Sermons on the Church | Characteristics of a Shepherdless Church

Characteristics of a Shepherdless Congregation

Characteristics of a Shepherdless Church

Franklin Roosevelt had to work hard to persuade Harry Truman to join the national Democratic ticket in the 1944 presidential election. Truman wanted to stay in the Senate, but incumbent Vice President Henry Wallace was unpopular with many Democratic leaders. So, Truman was approached, and he accepted the job with extreme reluctance. On April 12, 1945, he was summoned to the White House. There he was shown into Eleanor Roosevelt’s sitting room, where she told him that President Roosevelt was dead. After a moment of stunned silence, Truman asked her, “Is there anything I can do for you?” She shook her head. “Is there anything we can do for you?” she asked. “You’re the one in trouble now.”

On that April day, President Truman had no idea fully how much trouble he was in. With a world war raging, Truman did not know that the United States possessed an atomic bomb, which in four months he would order dropped on Japan. Truman did not know that he would face yet another crisis on the Korean Peninsula. Truman did not know that he would face a difficult election in 1948. Leadership is a difficult, difficult position, something those in leadership know full well.

However, think of the difficulty if a people have no leadership. What if on April 12, 1945, there was no man to accept the Presidency? Or, what if someone had accepted the Presidency who viewed the world much differently than Truman did? How might this country be different if Abraham Lincoln was never President? What if Jefferson Davis had been elected President of the United States in 1860? Where would the nation be had George Washington not provided leadership during the Revolutionary War? History is full of such “what ifs” when it comes to leadership. Where would this world be if proper leadership had not arisen at just the right time of history?

Such “what ifs” can be asked about the history of God’s people as well. What if Moses had not been the type of leader he was? Would the Israelites have ever made it out of Egypt? What if David had not been a “man after God’s own heart,” would the Davidic line, from which the Messiah descended, have ever endured? What if John the Baptist had not been a persuasive preacher, would the way ever have been prepared for Jesus? What if Peter had not been a man of strong convictions, would the church ever have been established in Jerusalem on Pentecost? You know that God would have found some other way to accomplish his purpose, but those questions show the importance of proper leadership within the church.

Here’s a question that’s not nearly as hypothetical: What happens when a congregation has no elders or doesn’t have the quality of elders God desires? The congregation in which I was raised has not had elders for more than 20 years, and they are at a point in their history where they desperately need elders. I served a congregation once that had elders, but the elders provided no spiritual direction for that church. I know another congregation where there are elders, but the elders are a detriment to the church’s work–until those elders step down, that congregation is not going to do well.

What are the characteristics of a congregation that doesn’t have elders to guide her? Tonight, we’ll explore that question, and, in the process, we’ll learn much about the work of elders.

In a Shepherdless Congregation, There is a Lack of Biblical Accountability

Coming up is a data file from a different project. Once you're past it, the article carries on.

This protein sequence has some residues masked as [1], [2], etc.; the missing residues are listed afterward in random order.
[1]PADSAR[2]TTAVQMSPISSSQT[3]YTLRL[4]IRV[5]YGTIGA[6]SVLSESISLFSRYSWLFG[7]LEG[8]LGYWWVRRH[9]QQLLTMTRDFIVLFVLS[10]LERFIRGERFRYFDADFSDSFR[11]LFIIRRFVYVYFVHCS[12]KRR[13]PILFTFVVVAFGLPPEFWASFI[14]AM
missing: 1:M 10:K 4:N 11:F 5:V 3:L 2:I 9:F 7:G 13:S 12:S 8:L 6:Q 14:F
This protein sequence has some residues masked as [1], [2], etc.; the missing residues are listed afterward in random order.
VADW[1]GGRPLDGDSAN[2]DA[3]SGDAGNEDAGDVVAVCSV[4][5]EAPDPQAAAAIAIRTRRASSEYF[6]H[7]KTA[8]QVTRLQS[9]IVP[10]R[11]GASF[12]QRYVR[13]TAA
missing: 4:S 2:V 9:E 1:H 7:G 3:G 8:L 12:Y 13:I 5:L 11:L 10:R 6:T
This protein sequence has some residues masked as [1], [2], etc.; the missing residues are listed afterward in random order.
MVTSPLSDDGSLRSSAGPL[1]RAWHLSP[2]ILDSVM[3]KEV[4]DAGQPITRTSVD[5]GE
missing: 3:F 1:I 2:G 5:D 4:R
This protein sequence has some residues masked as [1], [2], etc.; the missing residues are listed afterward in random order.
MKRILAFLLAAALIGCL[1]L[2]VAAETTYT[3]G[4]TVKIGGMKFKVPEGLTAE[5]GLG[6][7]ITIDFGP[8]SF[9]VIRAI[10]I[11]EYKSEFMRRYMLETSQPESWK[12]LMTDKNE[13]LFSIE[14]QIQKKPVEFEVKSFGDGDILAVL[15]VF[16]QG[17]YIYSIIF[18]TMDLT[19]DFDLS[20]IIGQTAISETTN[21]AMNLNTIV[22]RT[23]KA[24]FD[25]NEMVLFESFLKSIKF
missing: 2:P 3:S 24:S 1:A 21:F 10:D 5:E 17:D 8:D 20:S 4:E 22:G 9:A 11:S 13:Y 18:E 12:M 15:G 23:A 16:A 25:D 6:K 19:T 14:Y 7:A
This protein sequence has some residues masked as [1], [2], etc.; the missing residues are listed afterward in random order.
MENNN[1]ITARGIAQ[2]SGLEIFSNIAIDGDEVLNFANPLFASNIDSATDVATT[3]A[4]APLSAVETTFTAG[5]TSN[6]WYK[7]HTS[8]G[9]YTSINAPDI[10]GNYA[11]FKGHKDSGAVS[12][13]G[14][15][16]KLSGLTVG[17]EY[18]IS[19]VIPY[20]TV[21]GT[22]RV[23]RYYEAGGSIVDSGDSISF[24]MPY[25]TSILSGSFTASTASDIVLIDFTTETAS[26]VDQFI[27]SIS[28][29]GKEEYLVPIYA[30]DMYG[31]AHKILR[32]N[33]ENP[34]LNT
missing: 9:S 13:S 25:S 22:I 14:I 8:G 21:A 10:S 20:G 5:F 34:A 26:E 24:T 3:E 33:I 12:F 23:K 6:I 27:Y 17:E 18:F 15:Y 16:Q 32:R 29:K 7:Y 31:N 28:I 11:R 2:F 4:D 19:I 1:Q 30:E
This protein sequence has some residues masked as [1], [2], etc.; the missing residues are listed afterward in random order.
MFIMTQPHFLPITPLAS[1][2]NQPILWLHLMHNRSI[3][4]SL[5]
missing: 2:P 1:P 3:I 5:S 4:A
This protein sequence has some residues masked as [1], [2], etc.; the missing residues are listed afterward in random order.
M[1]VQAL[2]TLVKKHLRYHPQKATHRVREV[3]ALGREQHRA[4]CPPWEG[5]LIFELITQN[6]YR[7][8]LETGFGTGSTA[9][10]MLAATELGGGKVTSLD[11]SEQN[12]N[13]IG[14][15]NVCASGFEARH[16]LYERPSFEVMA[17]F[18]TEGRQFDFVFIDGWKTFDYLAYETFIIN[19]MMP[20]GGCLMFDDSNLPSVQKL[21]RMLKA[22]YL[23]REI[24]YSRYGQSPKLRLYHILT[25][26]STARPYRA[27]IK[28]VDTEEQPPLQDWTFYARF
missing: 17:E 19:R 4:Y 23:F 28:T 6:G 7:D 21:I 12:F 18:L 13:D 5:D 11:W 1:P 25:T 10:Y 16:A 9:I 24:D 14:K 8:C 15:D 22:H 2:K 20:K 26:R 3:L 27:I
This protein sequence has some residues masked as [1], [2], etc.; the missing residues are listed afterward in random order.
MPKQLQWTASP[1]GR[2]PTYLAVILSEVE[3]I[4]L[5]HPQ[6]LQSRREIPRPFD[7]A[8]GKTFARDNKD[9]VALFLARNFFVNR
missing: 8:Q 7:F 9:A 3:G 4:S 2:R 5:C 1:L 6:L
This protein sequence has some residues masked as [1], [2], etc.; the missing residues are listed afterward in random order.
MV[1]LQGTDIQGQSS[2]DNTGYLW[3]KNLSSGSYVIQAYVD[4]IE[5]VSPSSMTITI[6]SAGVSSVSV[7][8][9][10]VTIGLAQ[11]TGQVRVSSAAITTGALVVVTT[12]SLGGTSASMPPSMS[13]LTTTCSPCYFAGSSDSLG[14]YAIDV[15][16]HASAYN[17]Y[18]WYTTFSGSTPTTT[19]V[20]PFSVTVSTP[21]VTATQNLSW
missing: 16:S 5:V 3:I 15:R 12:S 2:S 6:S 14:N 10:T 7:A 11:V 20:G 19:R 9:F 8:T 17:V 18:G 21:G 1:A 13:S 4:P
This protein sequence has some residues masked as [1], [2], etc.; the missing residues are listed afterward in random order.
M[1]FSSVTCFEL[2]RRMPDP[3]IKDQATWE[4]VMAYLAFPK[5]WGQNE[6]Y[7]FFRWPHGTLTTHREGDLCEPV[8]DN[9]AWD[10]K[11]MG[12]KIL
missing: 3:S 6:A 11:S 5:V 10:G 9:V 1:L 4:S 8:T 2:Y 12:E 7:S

The elders of a congregation serve to provide accountability to the members in their charge. Hebrews 13:17: The idea from this text is that the elders of the church are charged with spiritual oversight for the members of the church. “We urge you, brethren, to recognize those who labor among you, and are over you in the Lord and admonish you” (1 Thess 5:12). Notice that these brethren have those who labor among them, are over them “in the Lord” and admonish them? Since these folks are over the brethren “in the Lord,” doesn’t it make sense that the admonition would involve spiritual matters? What if there are no shepherds, no elders, no spiritual leaders who can call other members to account?

Appropriate shepherds nip problems in the bud before they flower into full-blown catastrophes. Notice these words to Titus about the qualifications of elders: He must hold “fast the faithful word as he has been taught, that he may be able, by sound doctrine, both to exhort and convict those who contradict” (Tit 1:9). Why did the congregations on Crete, where Titus was serving, need elders so desperately? Notice what Paul says right after he gives the qualifications of elders (Tit 1:10-11). Those men needed spiritual accountability, and Titus was instructed to appoint elders to hold those men accountable.

Elders are to hold us accountable in this day and age. When I’m facing a problem I don’t know how to handle, elders should be the first counselors I seek out so that I might be held spiritually accountable. When the elders see that I’m struggling and not as faithful as I used to be or as I ought to be, they need not hesitate to come to me and hold me spiritually accountable. How tragic it would be if we did not have elders to hold us accountable!

In a Shepherdless Congregation, There is a Lack of Biblical Compassion

“When the Chief Shepherd appears, you will receive the crown of glory that does not fade away” (1 Pet 5:4). According to Peter, Jesus serves as the Chief Shepherd, the chief elder. Jesus’ being the Chief Shepherd has important implications for modern elders. Elders cannot govern the local church however they choose. Since Jesus serves as Chief Shepherd and local elders serve under Him, elders must govern the church the way Jesus desires. Just as importantly, Jesus as the Chief Shepherd means that elders need to model their pastoral care of a congregation after Jesus.